If you don’t you may be picking a battle that you cannot win, or you might win but lose the war, so to speak.

The Employment Contract

Counter-offers in the Formation of Binding Contracts-What You Should Know


I am occasionally contacted by employees who have attempted to negotiate a contract of employment but difficulties have arisen and they want to sue for breach of contract.

The first thing that needs to be addressed, however, is whether a binding, enforceable contract has been entered into between the employee and the employer with whom he is negotiating.

It is not always crystal clear.

Let’s take a look at how binding contracts come into existence, shall we?

In order to form a binding contract you need three things:

  1. Agreement
  2. Consideration
  3. Intention to form legal relations

In assessing whether agreement has been reached between the parties the role of counter-offers is an important one..


For agreement to be reached an offer must be made and the offer should be clear and unambiguous as to the terms on which the offeror is willing to contract.

If statements are made in negotiations but are not intended to conclude in a contract these statements are called ‘an invitation to treat’.


Acceptance is a final and unequivocal expression of agreement to the terms offered.If the offeree intends acceptance of the offer he must communicate this acceptance to the offeror.


Counter-offers can muddy the waters, however, because if the response by the offeree is not a clear and unconditional acceptance of the offer the response may be considered a counter-offer which in turn may be accepted or ignored by the offeror.

If an offer is met with a counter-offer this has the effect of rejecting the original offer. And if the counter-offer is refused the initial offer cannot now be accepted.


You need to be careful in any negotiations you enter into, whether in negotiating a contract of employment or any other contract, and be clear as to whether you are making a counter-offer or merely seeking further information or clarification about the terms of the offer.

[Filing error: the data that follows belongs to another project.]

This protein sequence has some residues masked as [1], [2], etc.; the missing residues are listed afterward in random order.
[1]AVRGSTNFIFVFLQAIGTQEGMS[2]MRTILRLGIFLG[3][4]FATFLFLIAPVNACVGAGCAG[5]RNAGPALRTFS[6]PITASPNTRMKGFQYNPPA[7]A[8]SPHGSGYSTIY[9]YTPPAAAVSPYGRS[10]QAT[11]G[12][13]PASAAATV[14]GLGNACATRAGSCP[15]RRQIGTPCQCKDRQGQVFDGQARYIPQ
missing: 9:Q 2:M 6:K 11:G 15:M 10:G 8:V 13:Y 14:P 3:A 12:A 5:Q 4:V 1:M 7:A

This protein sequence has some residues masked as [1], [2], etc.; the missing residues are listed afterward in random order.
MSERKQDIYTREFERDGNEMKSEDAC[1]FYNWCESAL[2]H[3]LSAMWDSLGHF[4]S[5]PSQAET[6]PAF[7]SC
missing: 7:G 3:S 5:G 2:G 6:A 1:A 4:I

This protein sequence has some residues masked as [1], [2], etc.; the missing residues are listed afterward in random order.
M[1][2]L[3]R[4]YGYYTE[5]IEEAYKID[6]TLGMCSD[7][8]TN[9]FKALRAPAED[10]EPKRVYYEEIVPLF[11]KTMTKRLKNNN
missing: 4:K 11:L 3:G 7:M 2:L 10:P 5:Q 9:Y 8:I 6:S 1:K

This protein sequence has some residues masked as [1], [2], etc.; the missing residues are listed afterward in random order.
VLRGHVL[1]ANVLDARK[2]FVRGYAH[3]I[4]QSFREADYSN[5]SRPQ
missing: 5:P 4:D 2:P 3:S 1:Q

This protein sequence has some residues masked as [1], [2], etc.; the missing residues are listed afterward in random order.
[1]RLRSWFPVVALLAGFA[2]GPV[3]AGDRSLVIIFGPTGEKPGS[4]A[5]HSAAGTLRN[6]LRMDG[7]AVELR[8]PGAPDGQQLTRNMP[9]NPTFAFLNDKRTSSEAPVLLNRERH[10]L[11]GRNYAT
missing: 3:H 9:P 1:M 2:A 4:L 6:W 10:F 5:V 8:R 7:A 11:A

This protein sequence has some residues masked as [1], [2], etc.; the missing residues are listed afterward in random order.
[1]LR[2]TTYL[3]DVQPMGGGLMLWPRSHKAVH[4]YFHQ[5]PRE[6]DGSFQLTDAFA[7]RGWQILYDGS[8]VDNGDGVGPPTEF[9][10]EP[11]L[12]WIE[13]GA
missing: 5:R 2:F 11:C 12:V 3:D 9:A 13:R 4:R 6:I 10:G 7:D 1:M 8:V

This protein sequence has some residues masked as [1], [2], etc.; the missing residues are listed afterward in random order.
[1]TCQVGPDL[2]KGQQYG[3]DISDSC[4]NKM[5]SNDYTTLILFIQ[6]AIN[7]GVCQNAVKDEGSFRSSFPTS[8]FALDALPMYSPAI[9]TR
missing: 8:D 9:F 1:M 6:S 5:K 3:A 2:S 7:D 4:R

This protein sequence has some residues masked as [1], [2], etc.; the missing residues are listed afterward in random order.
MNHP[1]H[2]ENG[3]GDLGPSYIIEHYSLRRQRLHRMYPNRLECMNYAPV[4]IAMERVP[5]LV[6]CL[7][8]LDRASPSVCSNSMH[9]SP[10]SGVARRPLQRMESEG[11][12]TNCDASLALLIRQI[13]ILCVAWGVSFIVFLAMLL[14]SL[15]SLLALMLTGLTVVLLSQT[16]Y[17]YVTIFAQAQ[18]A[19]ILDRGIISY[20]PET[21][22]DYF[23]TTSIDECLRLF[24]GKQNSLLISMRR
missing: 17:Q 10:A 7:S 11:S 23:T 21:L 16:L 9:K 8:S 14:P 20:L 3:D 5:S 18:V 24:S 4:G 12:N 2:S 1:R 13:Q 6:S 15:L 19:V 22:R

You can learn more about contract law in Ireland here.

The Employment Contract

Implied Terms of Employment in the Employment Contract-What You Should Know

implied term employment contract
Employment contract

When a contract of employment is being drawn up it is impossible to provide for every eventuality in the work relationship between employer and employee.

For this reason certain terms of employment will be implied into the contract, and together with the express terms set out in the contract, form the contract of employment.

What are they? When will an implied term arise? How will you know?

Firstly, it is not always clear cut as to whether a particular term is implied into a contract; but there are some fundamental terms that certainly are implied into every contract.

Let’s take a look at those, shall we?

And let’s also look at when this is likely to arise.

Conditions for Implied Terms

There are a number of tests which must be passed if you are to imply a term into an employment contract:

  • Custom and practice

If you are to rely on custom and practice to incorporate an implied term into a contract the customer should be “reasonable, notorious (well known), and certain.” This might arise, for example, where the employer pays an annual bonus for many years.

  • Business efficacy

This arises where a term is implied to give a contract efficacy-that is, to make sense of it and make it workable. This would occur where it is “obvious and necessary”, for example the obligation for a lorry driver having a driving licence.

  • Officious bystander test

This occurs where something is so obvious that it goes without saying, and a third party observer would agree that it was blatantly obvious

  • Conduct of the parties after the contract is made

The conduct of the parties after a contract has been made and employment has commenced can give rise to an implied term being incorporated into the contract. It would be necessary to show an intention by the parties to include it as a term.

  • Terms implied by statute

An example here would be if there is no notice period expressly stated in the contract it is implied that the statutory notice period will apply.